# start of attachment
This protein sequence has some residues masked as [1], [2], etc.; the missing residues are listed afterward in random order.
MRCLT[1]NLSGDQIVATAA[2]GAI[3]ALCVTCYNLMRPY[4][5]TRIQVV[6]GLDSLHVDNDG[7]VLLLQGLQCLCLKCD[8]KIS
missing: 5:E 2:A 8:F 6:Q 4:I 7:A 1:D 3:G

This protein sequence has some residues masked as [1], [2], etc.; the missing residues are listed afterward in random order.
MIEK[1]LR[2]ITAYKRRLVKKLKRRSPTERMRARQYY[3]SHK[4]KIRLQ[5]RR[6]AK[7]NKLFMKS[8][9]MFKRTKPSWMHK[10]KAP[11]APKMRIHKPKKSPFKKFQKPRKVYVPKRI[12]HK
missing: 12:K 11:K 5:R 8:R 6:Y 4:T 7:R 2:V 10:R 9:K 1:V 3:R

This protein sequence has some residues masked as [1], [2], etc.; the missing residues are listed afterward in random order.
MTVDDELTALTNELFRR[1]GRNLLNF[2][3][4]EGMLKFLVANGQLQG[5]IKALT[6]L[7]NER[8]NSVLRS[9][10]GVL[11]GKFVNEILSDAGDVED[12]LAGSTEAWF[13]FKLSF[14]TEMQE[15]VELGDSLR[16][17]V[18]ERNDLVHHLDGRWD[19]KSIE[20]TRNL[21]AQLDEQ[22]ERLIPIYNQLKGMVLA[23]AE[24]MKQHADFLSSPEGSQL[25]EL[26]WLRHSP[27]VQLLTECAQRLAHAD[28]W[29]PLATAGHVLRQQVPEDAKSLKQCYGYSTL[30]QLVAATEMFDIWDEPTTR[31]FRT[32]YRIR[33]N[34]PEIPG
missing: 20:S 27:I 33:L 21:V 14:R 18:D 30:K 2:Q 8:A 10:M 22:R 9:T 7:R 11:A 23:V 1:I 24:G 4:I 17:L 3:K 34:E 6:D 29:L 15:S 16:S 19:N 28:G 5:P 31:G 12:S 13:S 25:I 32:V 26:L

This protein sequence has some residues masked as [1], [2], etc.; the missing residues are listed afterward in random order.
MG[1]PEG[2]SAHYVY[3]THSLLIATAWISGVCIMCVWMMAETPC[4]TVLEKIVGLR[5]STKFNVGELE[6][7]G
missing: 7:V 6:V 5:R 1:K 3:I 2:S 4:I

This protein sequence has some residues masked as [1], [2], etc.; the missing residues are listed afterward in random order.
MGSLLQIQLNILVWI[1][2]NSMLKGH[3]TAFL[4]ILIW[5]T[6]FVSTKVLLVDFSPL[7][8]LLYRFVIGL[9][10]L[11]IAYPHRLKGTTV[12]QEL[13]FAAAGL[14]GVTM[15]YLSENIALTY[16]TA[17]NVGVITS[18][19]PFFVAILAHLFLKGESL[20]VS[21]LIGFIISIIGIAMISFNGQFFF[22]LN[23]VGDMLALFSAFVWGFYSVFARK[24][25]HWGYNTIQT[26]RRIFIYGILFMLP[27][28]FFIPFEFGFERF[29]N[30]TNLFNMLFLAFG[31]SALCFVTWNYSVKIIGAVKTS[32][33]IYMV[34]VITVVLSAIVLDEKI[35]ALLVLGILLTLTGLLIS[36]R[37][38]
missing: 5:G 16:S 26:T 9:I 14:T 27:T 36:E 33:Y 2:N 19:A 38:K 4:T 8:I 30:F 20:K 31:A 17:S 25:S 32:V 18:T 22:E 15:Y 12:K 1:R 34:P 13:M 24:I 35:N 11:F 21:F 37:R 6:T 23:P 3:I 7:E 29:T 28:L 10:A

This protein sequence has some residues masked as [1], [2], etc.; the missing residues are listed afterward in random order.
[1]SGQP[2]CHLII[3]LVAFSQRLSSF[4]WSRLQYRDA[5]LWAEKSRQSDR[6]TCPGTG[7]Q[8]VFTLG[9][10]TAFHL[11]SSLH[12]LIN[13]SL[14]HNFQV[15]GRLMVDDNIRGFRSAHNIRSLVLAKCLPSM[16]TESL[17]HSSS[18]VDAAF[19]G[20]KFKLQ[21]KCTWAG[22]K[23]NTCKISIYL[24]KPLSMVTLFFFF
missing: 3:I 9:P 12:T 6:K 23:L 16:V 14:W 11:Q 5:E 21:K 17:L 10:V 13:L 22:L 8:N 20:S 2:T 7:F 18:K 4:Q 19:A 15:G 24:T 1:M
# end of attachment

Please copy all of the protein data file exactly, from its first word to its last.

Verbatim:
This protein sequence has some residues masked as [1], [2], etc.; the missing residues are listed afterward in random order.
MRCLT[1]NLSGDQIVATAA[2]GAI[3]ALCVTCYNLMRPY[4][5]TRIQVV[6]GLDSLHVDNDG[7]VLLLQGLQCLCLKCD[8]KIS
missing: 5:E 2:A 8:F 6:Q 4:I 7:A 1:D 3:G

This protein sequence has some residues masked as [1], [2], etc.; the missing residues are listed afterward in random order.
MIEK[1]LR[2]ITAYKRRLVKKLKRRSPTERMRARQYY[3]SHK[4]KIRLQ[5]RR[6]AK[7]NKLFMKS[8][9]MFKRTKPSWMHK[10]KAP[11]APKMRIHKPKKSPFKKFQKPRKVYVPKRI[12]HK
missing: 12:K 11:K 5:R 8:R 6:Y 4:T 7:R 2:V 10:R 9:K 1:V 3:R

This protein sequence has some residues masked as [1], [2], etc.; the missing residues are listed afterward in random order.
MTVDDELTALTNELFRR[1]GRNLLNF[2][3][4]EGMLKFLVANGQLQG[5]IKALT[6]L[7]NER[8]NSVLRS[9][10]GVL[11]GKFVNEILSDAGDVED[12]LAGSTEAWF[13]FKLSF[14]TEMQE[15]VELGDSLR[16][17]V[18]ERNDLVHHLDGRWD[19]KSIE[20]TRNL[21]AQLDEQ[22]ERLIPIYNQLKGMVLA[23]AE[24]MKQHADFLSSPEGSQL[25]EL[26]WLRHSP[27]VQLLTECAQRLAHAD[28]W[29]PLATAGHVLRQQVPEDAKSLKQCYGYSTL[30]QLVAATEMFDIWDEPTTR[31]FRT[32]YRIR[33]N[34]PEIPG
missing: 20:S 27:I 33:L 21:V 14:R 18:D 30:K 2:Q 8:A 10:M 22:R 9:T 7:R 11:A 23:V 1:I 24:G 4:I 17:L 3:K 34:E 6:D 29:L 15:S 16:S 19:N 28:G 5:P 31:G 12:S 13:S 25:I 32:V 26:L

This protein sequence has some residues masked as [1], [2], etc.; the missing residues are listed afterward in random order.
MG[1]PEG[2]SAHYVY[3]THSLLIATAWISGVCIMCVWMMAETPC[4]TVLEKIVGLR[5]STKFNVGELE[6][7]G
missing: 7:V 6:V 5:R 1:K 3:I 2:S 4:I

This protein sequence has some residues masked as [1], [2], etc.; the missing residues are listed afterward in random order.
MGSLLQIQLNILVWI[1][2]NSMLKGH[3]TAFL[4]ILIW[5]T[6]FVSTKVLLVDFSPL[7][8]LLYRFVIGL[9][10]L[11]IAYPHRLKGTTV[12]QEL[13]FAAAGL[14]GVTM[15]YLSENIALTY[16]TA[17]NVGVITS[18][19]PFFVAILAHLFLKGESL[20]VS[21]LIGFIISIIGIAMISFNGQFFF[22]LN[23]VGDMLALFSAFVWGFYSVFARK[24][25]HWGYNTIQT[26]RRIFIYGILFMLP[27][28]FFIPFEFGFERF[29]N[30]TNLFNMLFLAFG[31]SALCFVTWNYSVKIIGAVKTS[32][33]IYMV[34]VITVVLSAIVLDEKI[35]ALLVLGILLTLTGLLIS[36]R[37][38]
missing: 5:G 16:S 26:T 9:I 14:T 27:T 36:E 33:Y 2:N 19:A 38:K 4:T 8:I 30:F 20:K 31:A 17:S 25:S 32:V 18:T 22:E 15:Y 12:K 1:R 34:P 13:M 24:I 35:N 11:F 21:F 37:R 6:T 23:P 3:I 7:E 29:T 28:L 10:A

This protein sequence has some residues masked as [1], [2], etc.; the missing residues are listed afterward in random order.
[1]SGQP[2]CHLII[3]LVAFSQRLSSF[4]WSRLQYRDA[5]LWAEKSRQSDR[6]TCPGTG[7]Q[8]VFTLG[9][10]TAFHL[11]SSLH[12]LIN[13]SL[14]HNFQV[15]GRLMVDDNIRGFRSAHNIRSLVLAKCLPSM[16]TESL[17]HSSS[18]VDAAF[19]G[20]KFKLQ[21]KCTWAG[22]K[23]NTCKISIYL[24]KPLSMVTLFFFF
missing: 3:I 9:P 12:T 6:K 23:L 16:V 14:W 11:Q 5:E 21:K 17:L 10:V 13:L 22:L 8:N 20:S 2:T 7:F 18:K 4:Q 19:A 15:G 24:T 1:M